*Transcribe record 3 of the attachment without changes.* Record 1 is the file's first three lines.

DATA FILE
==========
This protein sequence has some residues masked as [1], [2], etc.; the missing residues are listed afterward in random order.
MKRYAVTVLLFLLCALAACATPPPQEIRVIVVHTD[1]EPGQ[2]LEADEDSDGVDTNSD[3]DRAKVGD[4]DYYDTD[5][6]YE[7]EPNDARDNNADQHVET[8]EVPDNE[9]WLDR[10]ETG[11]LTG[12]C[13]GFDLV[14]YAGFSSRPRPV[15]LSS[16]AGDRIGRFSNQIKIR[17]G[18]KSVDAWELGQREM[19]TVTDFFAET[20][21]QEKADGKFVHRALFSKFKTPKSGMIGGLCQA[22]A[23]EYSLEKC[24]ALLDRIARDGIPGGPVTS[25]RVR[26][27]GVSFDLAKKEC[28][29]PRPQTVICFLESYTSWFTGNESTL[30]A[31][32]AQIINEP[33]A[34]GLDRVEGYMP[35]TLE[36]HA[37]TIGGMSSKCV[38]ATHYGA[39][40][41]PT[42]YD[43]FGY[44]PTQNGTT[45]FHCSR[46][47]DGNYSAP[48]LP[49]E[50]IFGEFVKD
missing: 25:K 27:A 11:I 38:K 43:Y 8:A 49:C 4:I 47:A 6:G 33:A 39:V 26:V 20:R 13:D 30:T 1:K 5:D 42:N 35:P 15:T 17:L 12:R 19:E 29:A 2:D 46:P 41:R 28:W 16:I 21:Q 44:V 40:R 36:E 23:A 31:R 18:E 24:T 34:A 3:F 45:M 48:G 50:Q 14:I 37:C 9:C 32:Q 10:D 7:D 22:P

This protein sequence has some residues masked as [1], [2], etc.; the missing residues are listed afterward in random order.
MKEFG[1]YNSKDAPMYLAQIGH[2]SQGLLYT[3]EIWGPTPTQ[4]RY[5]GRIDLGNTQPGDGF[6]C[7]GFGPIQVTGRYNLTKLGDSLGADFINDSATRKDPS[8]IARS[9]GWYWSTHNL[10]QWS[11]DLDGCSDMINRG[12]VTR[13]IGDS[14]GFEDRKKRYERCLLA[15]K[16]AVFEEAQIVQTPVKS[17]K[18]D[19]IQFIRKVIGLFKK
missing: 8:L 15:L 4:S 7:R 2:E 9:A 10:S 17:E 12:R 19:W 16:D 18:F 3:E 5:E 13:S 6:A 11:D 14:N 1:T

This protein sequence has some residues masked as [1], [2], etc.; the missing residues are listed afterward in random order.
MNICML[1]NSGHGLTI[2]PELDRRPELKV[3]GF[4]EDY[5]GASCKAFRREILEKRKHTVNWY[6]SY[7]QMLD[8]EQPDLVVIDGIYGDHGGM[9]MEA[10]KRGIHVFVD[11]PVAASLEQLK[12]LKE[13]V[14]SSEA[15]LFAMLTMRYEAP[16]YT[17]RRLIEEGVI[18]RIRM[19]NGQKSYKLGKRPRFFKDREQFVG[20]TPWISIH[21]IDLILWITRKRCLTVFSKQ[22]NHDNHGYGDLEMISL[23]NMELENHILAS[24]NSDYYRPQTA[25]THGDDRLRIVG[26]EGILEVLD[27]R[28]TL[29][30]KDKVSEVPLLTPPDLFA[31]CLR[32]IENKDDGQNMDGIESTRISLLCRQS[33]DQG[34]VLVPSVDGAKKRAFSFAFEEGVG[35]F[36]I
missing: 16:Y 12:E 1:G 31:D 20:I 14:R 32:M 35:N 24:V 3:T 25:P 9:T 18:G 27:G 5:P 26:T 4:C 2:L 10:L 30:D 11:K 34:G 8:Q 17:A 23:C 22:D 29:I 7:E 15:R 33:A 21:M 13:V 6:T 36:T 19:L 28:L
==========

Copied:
This protein sequence has some residues masked as [1], [2], etc.; the missing residues are listed afterward in random order.
MNICML[1]NSGHGLTI[2]PELDRRPELKV[3]GF[4]EDY[5]GASCKAFRREILEKRKHTVNWY[6]SY[7]QMLD[8]EQPDLVVIDGIYGDHGGM[9]MEA[10]KRGIHVFVD[11]PVAASLEQLK[12]LKE[13]V[14]SSEA[15]LFAMLTMRYEAP[16]YT[17]RRLIEEGVI[18]RIRM[19]NGQKSYKLGKRPRFFKDREQFVG[20]TPWISIH[21]IDLILWITRKRCLTVFSKQ[22]NHDNHGYGDLEMISL[23]NMELENHILAS[24]NSDYYRPQTA[25]THGDDRLRIVG[26]EGILEVLD[27]R[28]TL[29][30]KDKVSEVPLLTPPDLFA[31]CLR[32]IENKDDGQNMDGIESTRISLLCRQS[33]DQG[34]VLVPSVDGAKKRAFSFAFEEGVG[35]F[36]I
missing: 16:Y 12:E 1:G 31:D 20:I 14:R 32:M 35:N 24:V 3:T 25:P 9:T 18:G 27:G 5:P 26:T 4:C 2:L 10:L 30:D 11:K 34:G 8:Q 17:A 23:C 22:D 29:I 7:E 15:R 33:A 21:M 13:V 6:T 36:T 19:L 28:L